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USF needs to remember what kind of school it is—and isn’t | Editorial
USF is not Harvard or Stanford. And that’s okay.
Scenes at the University of South Florida St. Petersburg campus on Tuesday, Sept. 8, 2020 in St. Petersburg.
Scenes at the University of South Florida St. Petersburg campus on Tuesday, Sept. 8, 2020 in St. Petersburg. [ MARTHA ASENCIO RHINE | Times ]
This article represents the opinion of the Tampa Bay Times Editorial Board.
Published Nov. 28, 2020

The University of South Florida bungled the sudden announcement that it was closing the undergraduate College of Education program. Rather than tell their board of trustees, members of Congress, and local school district leaders the school kept the decision largely under wraps. Now, USF has taken stock of the mistake and seems to be backtracking. Last week, administrators said they would retain some undergraduate degrees in the college but still planned to cut down on the number of undergraduate programs. As they work on their plan, they should keep in mind that many of the newly-minted teachers with their undergraduate degrees walk right into jobs with local school districts, many of which come with a solid starting salary of about $47,500. Employability must count for something.

USF administrators appear to have taken note of the blitz of negative feedback. President Steve Currall, provost and executive vice president Ralph Wilcox and interim dean of the College of Education Judith Ponticell released a statement late last week after a meeting with local school superintendents. Although the statement did not offer many specifics, it reflected a clear change in tune. “While changes are needed at USF after a 63 percent drop in the college’s undergraduate enrollment over the past decade,” the statement read, “we intend to continue offering carefully selected undergraduate degrees in education, though likely fewer than the nine baccalaureate degrees, 15 majors, five minors and 18 concentrations currently available.”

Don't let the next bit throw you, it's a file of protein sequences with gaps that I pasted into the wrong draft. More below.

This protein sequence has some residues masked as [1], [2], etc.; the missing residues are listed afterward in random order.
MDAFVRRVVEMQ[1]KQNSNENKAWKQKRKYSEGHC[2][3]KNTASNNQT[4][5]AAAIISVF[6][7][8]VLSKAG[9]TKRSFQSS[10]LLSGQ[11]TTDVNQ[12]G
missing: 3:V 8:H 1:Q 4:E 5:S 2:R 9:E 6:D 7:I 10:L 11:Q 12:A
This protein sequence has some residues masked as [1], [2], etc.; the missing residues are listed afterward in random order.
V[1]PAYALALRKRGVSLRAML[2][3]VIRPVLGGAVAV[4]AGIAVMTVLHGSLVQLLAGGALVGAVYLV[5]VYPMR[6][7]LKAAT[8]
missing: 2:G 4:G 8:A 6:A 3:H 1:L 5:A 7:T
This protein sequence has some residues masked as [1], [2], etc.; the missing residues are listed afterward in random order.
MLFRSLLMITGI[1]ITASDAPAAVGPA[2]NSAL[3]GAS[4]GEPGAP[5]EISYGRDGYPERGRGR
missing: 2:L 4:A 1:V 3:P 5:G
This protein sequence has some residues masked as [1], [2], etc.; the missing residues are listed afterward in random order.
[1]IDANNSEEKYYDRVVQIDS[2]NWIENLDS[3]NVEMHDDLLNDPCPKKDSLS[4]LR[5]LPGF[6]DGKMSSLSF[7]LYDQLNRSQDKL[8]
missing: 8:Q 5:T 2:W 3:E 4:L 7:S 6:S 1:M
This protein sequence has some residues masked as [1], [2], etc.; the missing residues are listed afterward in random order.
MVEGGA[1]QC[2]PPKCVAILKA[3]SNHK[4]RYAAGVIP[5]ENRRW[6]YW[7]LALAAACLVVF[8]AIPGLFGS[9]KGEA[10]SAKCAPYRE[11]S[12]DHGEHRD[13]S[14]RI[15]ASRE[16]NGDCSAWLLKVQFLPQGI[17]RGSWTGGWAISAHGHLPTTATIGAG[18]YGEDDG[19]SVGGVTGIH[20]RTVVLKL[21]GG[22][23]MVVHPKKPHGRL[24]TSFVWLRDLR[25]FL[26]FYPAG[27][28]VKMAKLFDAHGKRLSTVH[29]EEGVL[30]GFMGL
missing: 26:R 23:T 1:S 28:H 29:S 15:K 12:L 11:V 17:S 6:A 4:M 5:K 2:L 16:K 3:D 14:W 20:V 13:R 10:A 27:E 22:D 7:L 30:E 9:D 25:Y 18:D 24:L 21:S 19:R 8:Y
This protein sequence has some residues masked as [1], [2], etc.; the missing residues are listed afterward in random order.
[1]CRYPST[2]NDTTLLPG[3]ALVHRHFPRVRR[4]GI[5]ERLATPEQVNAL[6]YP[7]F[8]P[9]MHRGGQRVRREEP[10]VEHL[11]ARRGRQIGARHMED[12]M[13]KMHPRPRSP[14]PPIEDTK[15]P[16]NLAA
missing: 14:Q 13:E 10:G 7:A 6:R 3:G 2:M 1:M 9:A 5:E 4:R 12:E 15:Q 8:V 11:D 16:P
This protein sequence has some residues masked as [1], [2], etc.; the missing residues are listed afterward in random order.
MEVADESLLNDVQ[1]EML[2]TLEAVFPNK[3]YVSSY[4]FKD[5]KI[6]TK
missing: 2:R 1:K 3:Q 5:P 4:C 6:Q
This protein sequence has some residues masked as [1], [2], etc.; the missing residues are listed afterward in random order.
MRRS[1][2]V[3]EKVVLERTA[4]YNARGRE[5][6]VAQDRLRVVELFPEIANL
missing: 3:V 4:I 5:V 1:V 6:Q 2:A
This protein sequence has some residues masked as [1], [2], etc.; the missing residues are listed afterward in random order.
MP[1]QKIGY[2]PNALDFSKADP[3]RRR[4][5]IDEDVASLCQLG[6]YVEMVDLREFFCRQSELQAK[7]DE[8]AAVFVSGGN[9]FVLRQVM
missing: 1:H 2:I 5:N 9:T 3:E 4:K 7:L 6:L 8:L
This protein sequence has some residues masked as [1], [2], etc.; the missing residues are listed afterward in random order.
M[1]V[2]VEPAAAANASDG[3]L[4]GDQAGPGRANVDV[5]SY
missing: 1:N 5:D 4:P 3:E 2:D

This is a concession to local K-12 school superintendents, who were up in arms when they first learned the news that USF was planning to eliminate the undergraduate degree program. Six of them penned an op-ed in the Tampa Bay Times noting their shock. Their main point: School districts have come to depend on USF’s College of Education for well-trained teachers. In Pasco County, for example, roughly 38 percent of the district’s 5,000 teachers got their degrees from USF. “There appears to have been no consideration as to the devastating impact it will have on an already challenging teacher shortage,” the superintendents wrote.

Still, USF administrators appear focused on changing the program -- even if it is not eliminated. They cite dwindling enrollment numbers, down by more than half between 2009 to 2019, and a need for budget cuts. Restructuring from a four-year undergraduate program to a fifth-year Master of Arts in Teaching program would reportedly save the university $6.8 million over the next two years. Their models for the Master’s program include Harvard, Stanford and University of California, Berkeley.

USF leaders have made clear they want to increase excellence at the public university. They have lofty and noble goals. But the value of a public university is not just its quality instruction, but service to its community. And this growing community needs skilled teachers, not just a university with a top-tier reputation. Preeminence status is important, but so is turning out employable graduates.

Editorials are the institutional voice of the Tampa Bay Times. The members of the Editorial Board are Times Chairman and CEO Paul Tash, Editor of Editorials Graham Brink, and editorial writers Elizabeth Djinis, John Hill and Jim Verhulst. Follow @TBTimes_Opinion on Twitter for more opinion news.